Element and Compound Matching-to-Sample Performance in Pigeons
Pigeons were trained to match color and line orientation element or compound samples in a symbolic matching-to-sample task. In subsequent test sessions with element and compound samples, there was an initial superiority of element matching for the element-trained group and of compound matching for the compound-trained group. This difference persisted over the course of 100 test sessions for the element-trained group, whereas element- and compound-matching accuracy converged for the compound-trained group. In a second experiment, in which sample duration was manipulated, element-matching accuracy was superior to compound-matching accuracy for both groups. Thus, element-matching accuracy was superior to compound-matching accuracy under conditions that rule out generalization decrement and training history as explanations. The data are interpreted as supporting the view that the dimensions of visual compound stimuli compete for a limited cognitive resource. (PsycINFO Database Record (c) 2010 APA, all rights reserved)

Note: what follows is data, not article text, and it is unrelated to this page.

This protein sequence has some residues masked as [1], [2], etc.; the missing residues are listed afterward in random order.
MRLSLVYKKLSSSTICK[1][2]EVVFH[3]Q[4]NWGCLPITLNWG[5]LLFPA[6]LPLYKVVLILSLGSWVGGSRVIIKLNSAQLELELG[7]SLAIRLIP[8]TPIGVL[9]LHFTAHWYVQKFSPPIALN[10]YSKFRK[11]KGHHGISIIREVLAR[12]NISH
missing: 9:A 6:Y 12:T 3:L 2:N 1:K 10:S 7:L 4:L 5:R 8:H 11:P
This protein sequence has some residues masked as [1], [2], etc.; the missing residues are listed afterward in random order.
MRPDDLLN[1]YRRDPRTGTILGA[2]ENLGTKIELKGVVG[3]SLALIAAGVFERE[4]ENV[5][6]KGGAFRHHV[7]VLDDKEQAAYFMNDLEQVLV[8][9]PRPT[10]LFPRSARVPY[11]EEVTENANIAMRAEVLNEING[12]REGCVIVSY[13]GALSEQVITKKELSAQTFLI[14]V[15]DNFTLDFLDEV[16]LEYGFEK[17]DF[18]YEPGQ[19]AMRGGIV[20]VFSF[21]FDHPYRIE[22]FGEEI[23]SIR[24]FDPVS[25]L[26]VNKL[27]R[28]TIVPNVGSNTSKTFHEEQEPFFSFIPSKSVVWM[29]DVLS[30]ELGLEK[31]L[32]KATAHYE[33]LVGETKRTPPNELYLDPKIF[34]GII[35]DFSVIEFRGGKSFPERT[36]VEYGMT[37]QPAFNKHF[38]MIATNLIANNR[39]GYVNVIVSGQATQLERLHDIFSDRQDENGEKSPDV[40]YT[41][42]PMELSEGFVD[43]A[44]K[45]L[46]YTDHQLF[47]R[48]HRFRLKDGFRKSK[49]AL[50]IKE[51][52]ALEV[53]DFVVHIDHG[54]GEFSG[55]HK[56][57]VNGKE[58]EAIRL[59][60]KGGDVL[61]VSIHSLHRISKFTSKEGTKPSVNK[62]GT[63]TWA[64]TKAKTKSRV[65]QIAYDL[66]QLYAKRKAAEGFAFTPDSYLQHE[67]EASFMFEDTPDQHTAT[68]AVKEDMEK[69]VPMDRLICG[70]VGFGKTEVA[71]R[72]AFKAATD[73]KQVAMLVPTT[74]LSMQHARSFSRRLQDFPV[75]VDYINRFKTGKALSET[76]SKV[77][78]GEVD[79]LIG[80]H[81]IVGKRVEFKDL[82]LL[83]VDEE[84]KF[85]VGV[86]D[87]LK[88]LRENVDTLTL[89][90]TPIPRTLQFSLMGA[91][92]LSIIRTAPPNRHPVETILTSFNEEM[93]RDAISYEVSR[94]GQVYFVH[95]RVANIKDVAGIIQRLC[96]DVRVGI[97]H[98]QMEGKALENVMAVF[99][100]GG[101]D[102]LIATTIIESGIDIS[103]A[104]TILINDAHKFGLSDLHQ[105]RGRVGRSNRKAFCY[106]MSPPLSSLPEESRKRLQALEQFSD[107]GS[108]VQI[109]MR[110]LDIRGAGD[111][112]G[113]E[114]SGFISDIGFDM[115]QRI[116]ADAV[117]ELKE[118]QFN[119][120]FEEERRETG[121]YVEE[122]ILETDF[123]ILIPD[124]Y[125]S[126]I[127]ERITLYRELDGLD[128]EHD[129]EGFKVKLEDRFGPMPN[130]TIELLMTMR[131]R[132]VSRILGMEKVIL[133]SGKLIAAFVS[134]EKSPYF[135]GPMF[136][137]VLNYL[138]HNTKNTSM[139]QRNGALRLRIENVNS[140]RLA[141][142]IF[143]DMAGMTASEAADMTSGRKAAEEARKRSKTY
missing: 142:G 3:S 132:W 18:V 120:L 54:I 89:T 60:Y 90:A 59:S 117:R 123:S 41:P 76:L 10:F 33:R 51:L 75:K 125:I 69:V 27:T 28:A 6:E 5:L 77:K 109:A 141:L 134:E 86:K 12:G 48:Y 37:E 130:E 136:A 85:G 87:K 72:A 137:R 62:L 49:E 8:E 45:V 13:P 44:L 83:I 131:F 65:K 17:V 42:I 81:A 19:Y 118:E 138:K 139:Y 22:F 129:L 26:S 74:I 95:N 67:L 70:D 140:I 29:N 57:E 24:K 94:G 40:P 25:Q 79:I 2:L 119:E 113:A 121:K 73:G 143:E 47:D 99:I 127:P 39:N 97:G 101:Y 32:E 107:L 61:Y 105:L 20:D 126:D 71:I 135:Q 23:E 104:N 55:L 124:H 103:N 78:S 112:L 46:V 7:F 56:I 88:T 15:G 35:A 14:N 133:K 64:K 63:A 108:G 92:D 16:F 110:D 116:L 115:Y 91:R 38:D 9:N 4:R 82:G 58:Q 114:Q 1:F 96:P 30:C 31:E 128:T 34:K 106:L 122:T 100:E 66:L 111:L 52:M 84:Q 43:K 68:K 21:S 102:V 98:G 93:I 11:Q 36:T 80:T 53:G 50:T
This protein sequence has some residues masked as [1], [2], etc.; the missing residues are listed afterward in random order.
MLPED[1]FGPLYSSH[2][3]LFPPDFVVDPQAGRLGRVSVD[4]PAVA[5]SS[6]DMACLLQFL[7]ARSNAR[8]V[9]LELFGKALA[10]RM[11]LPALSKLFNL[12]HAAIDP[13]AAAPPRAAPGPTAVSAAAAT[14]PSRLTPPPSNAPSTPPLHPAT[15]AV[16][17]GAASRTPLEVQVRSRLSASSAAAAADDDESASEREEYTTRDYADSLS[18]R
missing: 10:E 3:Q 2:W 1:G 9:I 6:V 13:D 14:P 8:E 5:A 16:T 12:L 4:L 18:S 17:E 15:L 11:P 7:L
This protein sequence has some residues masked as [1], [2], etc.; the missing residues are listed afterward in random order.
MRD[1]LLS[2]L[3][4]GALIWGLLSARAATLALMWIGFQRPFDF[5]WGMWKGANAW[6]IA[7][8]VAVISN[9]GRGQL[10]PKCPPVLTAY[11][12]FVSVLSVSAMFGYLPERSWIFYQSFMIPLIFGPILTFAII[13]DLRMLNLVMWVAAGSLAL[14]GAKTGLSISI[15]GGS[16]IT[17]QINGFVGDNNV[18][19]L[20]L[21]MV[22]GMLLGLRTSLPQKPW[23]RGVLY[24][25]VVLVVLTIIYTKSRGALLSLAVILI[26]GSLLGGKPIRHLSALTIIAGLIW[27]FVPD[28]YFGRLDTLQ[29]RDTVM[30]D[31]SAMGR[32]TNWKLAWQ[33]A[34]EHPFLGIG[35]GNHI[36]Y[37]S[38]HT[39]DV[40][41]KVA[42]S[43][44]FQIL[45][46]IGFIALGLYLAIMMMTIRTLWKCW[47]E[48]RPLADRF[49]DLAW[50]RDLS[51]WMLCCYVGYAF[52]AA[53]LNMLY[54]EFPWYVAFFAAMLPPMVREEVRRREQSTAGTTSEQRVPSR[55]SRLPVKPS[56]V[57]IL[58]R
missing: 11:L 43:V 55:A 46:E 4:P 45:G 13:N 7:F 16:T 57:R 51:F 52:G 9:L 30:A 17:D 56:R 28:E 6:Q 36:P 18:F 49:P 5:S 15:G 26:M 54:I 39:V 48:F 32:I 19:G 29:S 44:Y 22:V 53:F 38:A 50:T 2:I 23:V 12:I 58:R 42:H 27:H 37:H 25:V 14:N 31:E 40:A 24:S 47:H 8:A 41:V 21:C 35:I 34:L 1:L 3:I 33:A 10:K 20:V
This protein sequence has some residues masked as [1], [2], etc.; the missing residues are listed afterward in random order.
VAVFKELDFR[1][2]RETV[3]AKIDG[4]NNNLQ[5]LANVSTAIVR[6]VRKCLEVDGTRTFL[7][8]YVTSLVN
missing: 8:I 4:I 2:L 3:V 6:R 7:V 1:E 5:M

|Main Author:||Brown, Michael|
|Other Authors:||Morrison, Spencer|
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